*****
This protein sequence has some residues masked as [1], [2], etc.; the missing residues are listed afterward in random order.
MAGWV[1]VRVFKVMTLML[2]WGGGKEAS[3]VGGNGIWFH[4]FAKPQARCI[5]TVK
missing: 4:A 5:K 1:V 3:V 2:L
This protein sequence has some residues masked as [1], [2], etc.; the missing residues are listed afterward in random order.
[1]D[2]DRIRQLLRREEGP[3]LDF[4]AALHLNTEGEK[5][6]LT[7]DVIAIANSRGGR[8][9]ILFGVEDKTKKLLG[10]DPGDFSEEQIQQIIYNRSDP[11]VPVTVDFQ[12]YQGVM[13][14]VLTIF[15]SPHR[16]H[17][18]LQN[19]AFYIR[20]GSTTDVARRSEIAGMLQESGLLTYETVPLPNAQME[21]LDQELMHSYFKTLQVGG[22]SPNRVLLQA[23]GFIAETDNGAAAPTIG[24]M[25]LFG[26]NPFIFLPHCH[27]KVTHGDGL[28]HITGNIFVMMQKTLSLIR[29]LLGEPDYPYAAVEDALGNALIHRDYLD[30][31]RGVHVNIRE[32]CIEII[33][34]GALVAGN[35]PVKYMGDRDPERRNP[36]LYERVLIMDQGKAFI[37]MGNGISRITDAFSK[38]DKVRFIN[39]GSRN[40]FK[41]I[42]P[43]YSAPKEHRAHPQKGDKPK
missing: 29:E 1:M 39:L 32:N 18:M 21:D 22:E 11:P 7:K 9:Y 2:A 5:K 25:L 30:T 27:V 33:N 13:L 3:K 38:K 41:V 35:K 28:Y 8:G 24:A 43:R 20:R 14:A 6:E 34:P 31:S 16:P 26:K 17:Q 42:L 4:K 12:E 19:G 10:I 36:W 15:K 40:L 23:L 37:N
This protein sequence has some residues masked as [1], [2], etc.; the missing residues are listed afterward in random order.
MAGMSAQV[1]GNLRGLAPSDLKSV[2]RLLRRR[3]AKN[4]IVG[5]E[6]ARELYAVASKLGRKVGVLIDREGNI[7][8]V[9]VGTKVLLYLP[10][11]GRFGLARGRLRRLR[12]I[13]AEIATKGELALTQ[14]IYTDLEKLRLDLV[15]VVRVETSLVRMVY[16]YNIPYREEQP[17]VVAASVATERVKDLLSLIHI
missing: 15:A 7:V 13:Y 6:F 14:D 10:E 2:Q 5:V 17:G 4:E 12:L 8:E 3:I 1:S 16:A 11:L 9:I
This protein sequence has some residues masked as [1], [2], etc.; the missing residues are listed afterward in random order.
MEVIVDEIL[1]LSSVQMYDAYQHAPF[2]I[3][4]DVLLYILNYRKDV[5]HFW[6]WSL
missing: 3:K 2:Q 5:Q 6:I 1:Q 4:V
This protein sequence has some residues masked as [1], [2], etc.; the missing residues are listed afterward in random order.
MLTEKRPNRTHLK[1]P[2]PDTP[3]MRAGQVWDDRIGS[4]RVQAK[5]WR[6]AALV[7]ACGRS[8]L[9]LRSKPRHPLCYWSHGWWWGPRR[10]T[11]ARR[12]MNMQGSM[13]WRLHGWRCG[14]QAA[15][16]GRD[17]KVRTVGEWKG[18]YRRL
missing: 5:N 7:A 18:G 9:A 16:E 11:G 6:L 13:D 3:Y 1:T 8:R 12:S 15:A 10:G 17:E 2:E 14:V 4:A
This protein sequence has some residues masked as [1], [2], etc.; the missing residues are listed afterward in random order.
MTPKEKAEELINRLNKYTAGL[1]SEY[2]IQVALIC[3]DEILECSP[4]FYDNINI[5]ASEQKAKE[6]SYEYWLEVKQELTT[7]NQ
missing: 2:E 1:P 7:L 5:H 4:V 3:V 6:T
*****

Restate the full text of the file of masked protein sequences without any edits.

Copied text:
This protein sequence has some residues masked as [1], [2], etc.; the missing residues are listed afterward in random order.
MAGWV[1]VRVFKVMTLML[2]WGGGKEAS[3]VGGNGIWFH[4]FAKPQARCI[5]TVK
missing: 4:A 5:K 1:V 3:V 2:L
This protein sequence has some residues masked as [1], [2], etc.; the missing residues are listed afterward in random order.
[1]D[2]DRIRQLLRREEGP[3]LDF[4]AALHLNTEGEK[5][6]LT[7]DVIAIANSRGGR[8][9]ILFGVEDKTKKLLG[10]DPGDFSEEQIQQIIYNRSDP[11]VPVTVDFQ[12]YQGVM[13][14]VLTIF[15]SPHR[16]H[17][18]LQN[19]AFYIR[20]GSTTDVARRSEIAGMLQESGLLTYETVPLPNAQME[21]LDQELMHSYFKTLQVGG[22]SPNRVLLQA[23]GFIAETDNGAAAPTIG[24]M[25]LFG[26]NPFIFLPHCH[27]KVTHGDGL[28]HITGNIFVMMQKTLSLIR[29]LLGEPDYPYAAVEDALGNALIHRDYLD[30][31]RGVHVNIRE[32]CIEII[33][34]GALVAGN[35]PVKYMGDRDPERRNP[36]LYERVLIMDQGKAFI[37]MGNGISRITDAFSK[38]DKVRFIN[39]GSRN[40]FK[41]I[42]P[43]YSAPKEHRAHPQKGDKPK
missing: 29:E 1:M 39:L 32:N 18:M 21:D 22:E 11:P 7:K 9:Y 2:A 5:K 25:L 30:T 27:V 33:N 13:L 3:K 38:K 41:V 35:K 28:Y 8:G 24:A 43:R 20:R 14:A 6:E 34:P 31:S 16:P 26:K 17:Q 42:L 4:K 12:E 19:G 10:I 36:W 15:K 40:L 23:L 37:N
This protein sequence has some residues masked as [1], [2], etc.; the missing residues are listed afterward in random order.
MAGMSAQV[1]GNLRGLAPSDLKSV[2]RLLRRR[3]AKN[4]IVG[5]E[6]ARELYAVASKLGRKVGVLIDREGNI[7][8]V[9]VGTKVLLYLP[10][11]GRFGLARGRLRRLR[12]I[13]AEIATKGELALTQ[14]IYTDLEKLRLDLV[15]VVRVETSLVRMVY[16]YNIPYREEQP[17]VVAASVATERVKDLLSLIHI
missing: 15:A 7:V 13:Y 6:F 14:D 10:E 2:Q 5:V 17:G 4:E 12:L 8:E 3:I 1:S 16:A 11:L 9:I
This protein sequence has some residues masked as [1], [2], etc.; the missing residues are listed afterward in random order.
MEVIVDEIL[1]LSSVQMYDAYQHAPF[2]I[3][4]DVLLYILNYRKDV[5]HFW[6]WSL
missing: 3:K 2:Q 5:Q 6:I 1:Q 4:V
This protein sequence has some residues masked as [1], [2], etc.; the missing residues are listed afterward in random order.
MLTEKRPNRTHLK[1]P[2]PDTP[3]MRAGQVWDDRIGS[4]RVQAK[5]WR[6]AALV[7]ACGRS[8]L[9]LRSKPRHPLCYWSHGWWWGPRR[10]T[11]ARR[12]MNMQGSM[13]WRLHGWRCG[14]QAA[15][16]GRD[17]KVRTVGEWKG[18]YRRL
missing: 5:N 7:A 18:G 9:A 16:E 11:G 6:L 13:D 3:Y 1:T 8:R 12:S 15:A 10:G 17:E 2:E 14:V 4:A
This protein sequence has some residues masked as [1], [2], etc.; the missing residues are listed afterward in random order.
MTPKEKAEELINRLNKYTAGL[1]SEY[2]IQVALIC[3]DEILECSP[4]FYDNINI[5]ASEQKAKE[6]SYEYWLEVKQELTT[7]NQ
missing: 2:E 1:P 7:L 5:H 4:V 3:V 6:T